A few months before his son was born, Thomas Wolfe of Wheeling, W.Va., consulted the rabbi of his Reform congregation to discuss plans for the baby’s circumcision. “I had the perception that a circumcision was just an innocuous procedure, with no risk,” he later told the Forward. After the rabbi had recommended that Wolfe find a ritual circumciser, or mohel, to perform the newborn’s bris, Wolfe did a little Internet research. “It wasn’t really until that time that I became aware of all the controversies,” he said.
The article is mostly good, although the concluding quote is an absurd abuse of logic I’ve addressed before. (I can’t find the link right now.) Still, it should become apparent that not all Jews are circumcising their sons.
It isn’t, judging by the comments left on the article. Or, I should say that many Jews believe that Jews who reject circumcision aren’t really Jewish anymore, either because they’re not following this particular commandment or because they’re not practicing Jews in other regards. It’s strange that this is the one that matters, and that it’s impossible to reject it, even though there are many actions prescribed by the Old Testament that are no longer followed because they’re not consistent with modern understandings of rights and facts. Instead, we’re stuck with something like this, from Bill in the comments:
Frankly, I am shocked that a man could hate his son and the children of others, so much as to deny him the medically established protection of circumcision!
Especially to make this denial at a time when the media is filled with mention of HIV/AIDS and the fact that circumcision is a proven transmission preventative – just as it has proved to be in the case of many other STD’s.
If you don’t cut your
children sons, you hate them. If you advocate against others cutting their children sons, you hate their children sons. Ignore the obvious truth that routine/ritual infant circumcision is surgery that is not medically indicated. You hate your sons unless you cut them because you’re denying them now (even though they can still choose later).
Or they can achieve the same results with less invasive methods. There might be options other than circumcise and don’t get HIV or don’t circumcise and get HIV. Just because I advocate against infant circumcision does not mean that I want people to get HIV. I’ve been accused of that more than once, and it’s the same shallow, unintelligent thinking.
Personally, I’d rather teach sons (and daughters) that safe sex is far more effective at preventing HIV and STDs than genital cutting. I’d also teach them a healthy dose of skepticism in believing the latest fantastical scientific breakthroughs reported by the media. Reporting doesn’t imply they’re false, but it doesn’t guarantee that they’re correct, either, or that they’re reported in the proper context. A 50% reduction may sound amazing, but when it’s a 50% reduction of a 1% risk, it’s not nearly as exciting. Shouldn’t we question why that 1% risk is always ignored?
There is some common sense in the comments¹. From S.K.:
Having been born in the Soviet Union, my parents did not give me a bris out of fear of the authorities. Upon arriving in America, I proudly had a bris in a hospital.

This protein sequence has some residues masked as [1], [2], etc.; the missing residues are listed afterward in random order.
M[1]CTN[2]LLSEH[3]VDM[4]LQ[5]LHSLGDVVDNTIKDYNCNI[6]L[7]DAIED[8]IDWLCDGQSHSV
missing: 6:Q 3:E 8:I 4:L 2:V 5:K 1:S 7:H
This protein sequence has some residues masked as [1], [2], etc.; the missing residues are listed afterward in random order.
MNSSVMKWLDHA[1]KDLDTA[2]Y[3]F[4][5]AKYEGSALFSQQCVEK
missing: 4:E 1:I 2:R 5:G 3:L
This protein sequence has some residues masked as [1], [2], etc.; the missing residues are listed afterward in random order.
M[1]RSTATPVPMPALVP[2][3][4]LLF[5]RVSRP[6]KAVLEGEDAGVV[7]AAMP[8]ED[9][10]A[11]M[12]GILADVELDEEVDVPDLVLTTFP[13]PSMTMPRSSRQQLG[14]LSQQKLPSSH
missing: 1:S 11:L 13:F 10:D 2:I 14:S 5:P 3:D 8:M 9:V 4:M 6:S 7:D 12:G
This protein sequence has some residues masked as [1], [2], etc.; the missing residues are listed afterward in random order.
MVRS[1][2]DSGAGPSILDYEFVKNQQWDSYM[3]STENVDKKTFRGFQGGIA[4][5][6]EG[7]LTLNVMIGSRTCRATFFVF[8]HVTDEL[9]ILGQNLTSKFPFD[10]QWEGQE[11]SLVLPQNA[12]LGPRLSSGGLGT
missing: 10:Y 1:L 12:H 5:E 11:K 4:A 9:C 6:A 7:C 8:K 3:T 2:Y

It was painful, but worth it. I’m sure that if given the choice, the majority of the uncircumcised children of these ultra-Reformists would also opt for a bris when they get older. The bris is our covenant. It’s a permanent reminder of who we are.
I get the impression that S.K. is advocating for infant circumcision. If so, he is wrong, no matter how much he values his bris. However, I’ve said what he said in the second paragraph. If we refrain from cutting Jewish infants, a majority of them would likely have themselves circumcised. It would have meaning and value to many Jewish men. I don’t reject that or seek to prevent that. Adults should remain free to do to their own bodies whatever pleases them, for whatever reason.
If circumcision has religious meaning to an adult male, he should do it. If it has cosmetic value to him, he should do it. If it’s merely a time-saver during his daily shower, and he thinks that is worth more than his foreskin, I don’t care what he does. I am only against forced genital cutting without medical indication². In America that means infant circumcision, for whatever social or religious reason.
¹ There is also a great deal of irrational thinking. Shriber stated:
Infants are totally dependent on their parents. I didn’t know who I was till I was given a name and more importantly a language in which to express myself. I didn’t choose either my name or my language. My parents imposed English on me. I might have been more comfortable with Chinese or Swahili. Are dare my parents force me to speak English? They took away my autonomy. Tough they will say. If you didn’t like English you should have been born to a Chinese or Swahili speaking couple.
Just like a male can’t replace his now-removed foreskin, he can’t learn Chinese or Swahili. Such pro-circumcision advocates simply aren’t interested in recognizing that children might have rights that include being free from unnecessary surgery.
² Potential benefits, or “medically established protection” to use Bill’s more convincing but less factually accurate term, are not a medical indication. Potential benefits are also not a social justification. If no less invasive intervention is available to treat a medical problem, circumcision passes proxy consent in the American context of children. Otherwise, we must value human rights more.